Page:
Old Boy From Drake House,The Royal Hospital School
As an old boy of The Royal Hospital School and having posted on the school before,I have been asked to expand further on the history and origins of The Royal Hospital School.Today the school still look back on those early years and the good and not so good moments of life in The Royal Hospital School.I am convinced of one point that has served me well since leaving the school.Academic provision at the Royal Hospital School is exceptional. From their earliest years all pupils are encouraged to enjoy learning and to develop a lifelong appetite for knowledge.
The downside of when I attended the RHS was the strict punishment system and rigorous routines put in place by the governors and headmaster.The Royal Hospital School is steeped with history and traditions.Glimpsing back,the ignorance of youth blinded most to the past.It is only in recent years that I have began to understand all the good qualities that the school instilled in each and most pupils.Apart from an excellent education,the RHS offered a full schedule of activities.In five years of attending,I can whole heartedly say that there was very few moments of not knowing what to do or where to be.Sports was not only an avenue to dispel pent up frustrations but an excellent way to keep fit and healthy.You name your sport or interest and the RHS would have a club or society ready and eager for you to join.
Life then as a 12 year old had no real direction or goals.The Royal Hospital School attempted and achieved to put this right.Most of us New Boys had seen many schools due to our fathers association with the Royal Navy.Up until the age of 11 I had attended no less than 8 schools.Traveling,saying farewell to school mates and meeting having to resettle was the way of most pupils.The RHS served as an anchor for many and offered the chance to build lasting friendships and get some decent education papers and stability in our lives.Mostly it gave most a direction in life and the opportunity to go forward and follow our inner voices.I myself can say some 30 years after leaving the school,that I would not have ventured abroad nearly as often as I have.So what was so special about attending The Royal Hospital School;
Origins Of The Royal Hospital School
The origins of the Royal Hospital School are founded as a result of King William’s and Queen Mary’s Royal Charter of 1694 for the relief and support of wounded, disabled or aged Royal Navy seamen unable to support themselves. The Charter also made provision for the support of Widows and children of seaman killed in service, including the education of children. In the 1696 Act for the Increase & Encouragement of Seaman, the benefits of the school were extended to the children of mariners wishing to have a career in Her Majesty’s Sea Service. Boys were originally taught at Weston’s Academy, King William Street, in Greenwich, and accommodated in the attic of the Hospital buildings.
The school grew quickly and soon established an excellent reputation in the teaching of of mathematics, navigation, nautical astronomy, and seamanship skills, thus providing it’s pupils with the required knowledge to go ahead into the Royal and Merchant Navy to become navigators and officers. In 1798 the School was established as The British National Endeavour in premises in Paddington where Lord Nelson was a member of the Committee.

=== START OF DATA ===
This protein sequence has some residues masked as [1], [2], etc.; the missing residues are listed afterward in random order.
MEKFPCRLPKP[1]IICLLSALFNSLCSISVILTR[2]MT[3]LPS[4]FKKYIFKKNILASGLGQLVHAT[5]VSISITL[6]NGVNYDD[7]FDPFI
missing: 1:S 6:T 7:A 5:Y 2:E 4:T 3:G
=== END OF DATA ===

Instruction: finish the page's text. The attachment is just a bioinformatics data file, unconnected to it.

After the defeat of the Spanish and French at the Battle of Trafalgar, the school was renamed as the Royal Naval Asylum, and moved to new facilities at Queens House, Greenwich (picure of main gate above) in 1806. Here it remained and flourished until1933 when it moved to Holbrook in Suffolk. Queens House and it’s estate now form the National Maritime Museum.
The Royal Hospital School New Jacks
When Albert and Frederick joined as “new jacks” , the school had a thousand children (200 boys in the Upper School, with 600 boys and 200 girls in the Lower School). Upon arriving, they would have been given a medical check up then issued their uniform. This included a blue serge suit, knitted jumper, flannel vest and long pants, socks and boots. With their number two’s on, and civilian clothes packed into a bag, they would have proceeded to Trafalgar Quarters in Park Row opposite the eastern gate. There, they would have been allocated their lockers, each with a number by which from now on they would be known. The next morning after arrival, and their hair being cut to “convict” length, they would be vaccinated before their first lesson in the rudiments of parade drill.
The school life was regimented, Spartan and run with military precision. A typical daily routine of the time was:
05.00 – Wake up and make bed (3 mins allowed). Then off for swim in the outdoor swimming pool
08.00 – Breakfast: Bread & butter/dripping with a jam jar of cocoa.
09.00 – Lessons: Including history science, geography & arithmetic. The school had its own observatory for teaching navigation
12.00 – Drill
12.45 – March to dinner. All 1000 pupils in one dining room. Roast beef invariably served.
14.00 – Classes: Learning trades such as shoemaking, carpentry, baking and laundry. Senior pupils taught seamanship.
17.00 – Teatime: Bread & butter with cocoa again.
19.00 – Further classes
20.00 – Bedtime
The daily routine also included uniform inspections (including highly polished shoes) by the House Master, Prefects and seniors, all in keeping with the traditions of the Royal Navy that were important elements of school life.
The Royal Hospital School today still expects exacting high standards from all pupils and masters.
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